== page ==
It's exciting. You always look for the schedule when it comes out and hope you have a Monday night game, and that if you have one, it's at home. Then, to find out that you get to open up with a division game against the Ravens ... you can't ask for something more to look forward to than opening night, opening weekend on Monday Night Football against them.
Q: Is it hard to wait until Monday, with all the other teams starting on Sunday?CP:
No. It's fun. You have some studying to do Thursday night, and there's a football game on, so you have to cram and get it done before that game starts. The part that's bad for me is Monday. It's such a long day. You get to sit around and watch games that start at one on Sunday, and then the next morning, you wake up, and normally you're ready to play as soon as you get up, and then you have to wait around all day and it just seems like it takes forever. That's the only negative part. It's just a long, boring Monday. Just waiting around for the excitement and the crowd and all the things that come along with Monday Night Football.
Q: Are there keys that you look for on every play that signify what they're going to do, and are you able to share that?CP:
Not really. And I'm not going to go into too much depth into what they do. They're a confusing defense. There are guys all over the place. More importantly, there are guys all over the place that are Pro Bowlers and future Hall of Famers. They have talent as good as you can have on defense, as far as the salary cap will let you go. There are guys all over the place that are big time players. Pro Bowlers. Guys like Bart Scott who are up and coming phenomenal players. It's just a solid defense. It's confusing on top of that, and they're as good as it gets personnel wise. You have to come in and give it your best shot.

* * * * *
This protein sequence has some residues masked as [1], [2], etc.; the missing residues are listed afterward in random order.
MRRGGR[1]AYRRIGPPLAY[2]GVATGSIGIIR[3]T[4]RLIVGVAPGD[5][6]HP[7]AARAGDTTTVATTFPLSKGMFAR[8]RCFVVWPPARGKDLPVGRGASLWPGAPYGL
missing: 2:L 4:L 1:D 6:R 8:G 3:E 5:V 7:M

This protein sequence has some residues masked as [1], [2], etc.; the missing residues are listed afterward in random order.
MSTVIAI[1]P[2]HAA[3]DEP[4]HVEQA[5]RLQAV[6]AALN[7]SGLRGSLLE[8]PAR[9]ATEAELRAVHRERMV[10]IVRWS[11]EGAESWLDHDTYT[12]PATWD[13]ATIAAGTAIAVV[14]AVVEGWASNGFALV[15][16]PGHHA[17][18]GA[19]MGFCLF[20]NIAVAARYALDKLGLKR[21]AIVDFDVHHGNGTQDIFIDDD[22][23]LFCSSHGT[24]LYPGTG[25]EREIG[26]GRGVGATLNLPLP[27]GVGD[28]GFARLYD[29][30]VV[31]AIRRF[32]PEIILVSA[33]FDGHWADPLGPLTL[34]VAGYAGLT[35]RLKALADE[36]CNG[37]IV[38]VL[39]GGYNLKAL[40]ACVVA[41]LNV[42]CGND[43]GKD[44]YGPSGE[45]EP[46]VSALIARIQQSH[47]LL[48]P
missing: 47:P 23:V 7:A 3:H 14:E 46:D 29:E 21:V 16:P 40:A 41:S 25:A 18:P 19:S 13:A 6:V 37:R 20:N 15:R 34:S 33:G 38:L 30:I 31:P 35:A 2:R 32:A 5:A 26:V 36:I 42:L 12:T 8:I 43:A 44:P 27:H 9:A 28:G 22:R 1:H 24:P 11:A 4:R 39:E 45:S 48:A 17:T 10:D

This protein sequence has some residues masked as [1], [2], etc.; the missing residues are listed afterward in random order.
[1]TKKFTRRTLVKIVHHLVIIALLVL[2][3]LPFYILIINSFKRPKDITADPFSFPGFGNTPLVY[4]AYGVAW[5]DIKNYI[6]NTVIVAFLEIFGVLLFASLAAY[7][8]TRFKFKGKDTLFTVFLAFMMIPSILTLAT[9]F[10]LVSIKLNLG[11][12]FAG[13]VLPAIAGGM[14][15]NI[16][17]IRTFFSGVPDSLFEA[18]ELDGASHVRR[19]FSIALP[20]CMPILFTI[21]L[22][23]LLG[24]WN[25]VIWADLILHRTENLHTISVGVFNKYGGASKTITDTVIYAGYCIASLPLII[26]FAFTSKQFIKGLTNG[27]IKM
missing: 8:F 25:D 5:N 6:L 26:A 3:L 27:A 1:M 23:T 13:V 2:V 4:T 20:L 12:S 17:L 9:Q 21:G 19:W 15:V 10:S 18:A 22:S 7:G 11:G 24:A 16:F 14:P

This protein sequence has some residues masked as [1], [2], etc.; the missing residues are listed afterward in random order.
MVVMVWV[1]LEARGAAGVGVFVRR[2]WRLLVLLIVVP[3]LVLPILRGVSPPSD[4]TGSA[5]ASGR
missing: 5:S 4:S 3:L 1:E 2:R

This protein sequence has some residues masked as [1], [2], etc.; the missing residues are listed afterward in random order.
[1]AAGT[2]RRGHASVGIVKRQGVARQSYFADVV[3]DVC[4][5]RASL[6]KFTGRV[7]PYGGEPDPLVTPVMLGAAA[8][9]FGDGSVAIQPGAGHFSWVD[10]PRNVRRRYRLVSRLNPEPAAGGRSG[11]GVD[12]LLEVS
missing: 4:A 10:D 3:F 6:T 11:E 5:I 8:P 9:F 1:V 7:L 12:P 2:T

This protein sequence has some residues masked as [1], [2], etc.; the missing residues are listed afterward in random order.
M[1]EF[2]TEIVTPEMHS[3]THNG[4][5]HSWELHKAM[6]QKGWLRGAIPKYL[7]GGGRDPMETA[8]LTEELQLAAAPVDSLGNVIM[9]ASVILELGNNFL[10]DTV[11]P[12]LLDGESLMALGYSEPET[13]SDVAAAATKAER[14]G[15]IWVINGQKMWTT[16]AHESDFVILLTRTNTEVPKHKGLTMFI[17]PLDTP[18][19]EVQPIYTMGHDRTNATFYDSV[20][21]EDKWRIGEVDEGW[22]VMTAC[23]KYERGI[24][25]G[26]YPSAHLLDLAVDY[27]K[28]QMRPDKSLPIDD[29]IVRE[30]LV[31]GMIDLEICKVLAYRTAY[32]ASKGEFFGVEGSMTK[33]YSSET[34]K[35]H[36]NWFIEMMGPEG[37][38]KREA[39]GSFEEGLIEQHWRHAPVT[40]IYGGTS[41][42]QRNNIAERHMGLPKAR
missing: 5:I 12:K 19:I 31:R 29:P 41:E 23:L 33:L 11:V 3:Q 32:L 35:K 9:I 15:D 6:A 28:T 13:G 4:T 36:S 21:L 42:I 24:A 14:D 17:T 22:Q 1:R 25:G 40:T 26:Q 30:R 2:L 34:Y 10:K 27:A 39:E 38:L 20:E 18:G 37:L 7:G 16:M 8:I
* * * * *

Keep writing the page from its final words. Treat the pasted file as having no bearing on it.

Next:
We're always confident coming into this game, even though they are the number one defense year in and year out. Just because we, for whatever reason, match up really well with them. You still have to come with your best shot and bring everything you have. Try to surprise them with some things, bring in some new things in, get back to some old things that you do great. You know, find a new wrinkle, find a new advantage just because they're that good.
Q: There's talk in Baltimore that they can't rattle you:CP:
Like I said, we match up really well with them. Pretty much anyone you play against, when you have Willie on one side, and Levi and Andrew Whitworth, those are good matchups because those are just such good tackles. Regardless of who the defensive end is. Whether it's Terrell Suggs, who's one of the better guys in the league, or a rookie. They confuse you and they confuse the quarterback. But our offensive line has played consistently well against them, especially in the past game. I can't think of too many times they have sacked me. Our offensive line always does a really good job and always plays well against them.
Q: Rex Ryan always talks about Reggie Kelly. What makes him so good?CP: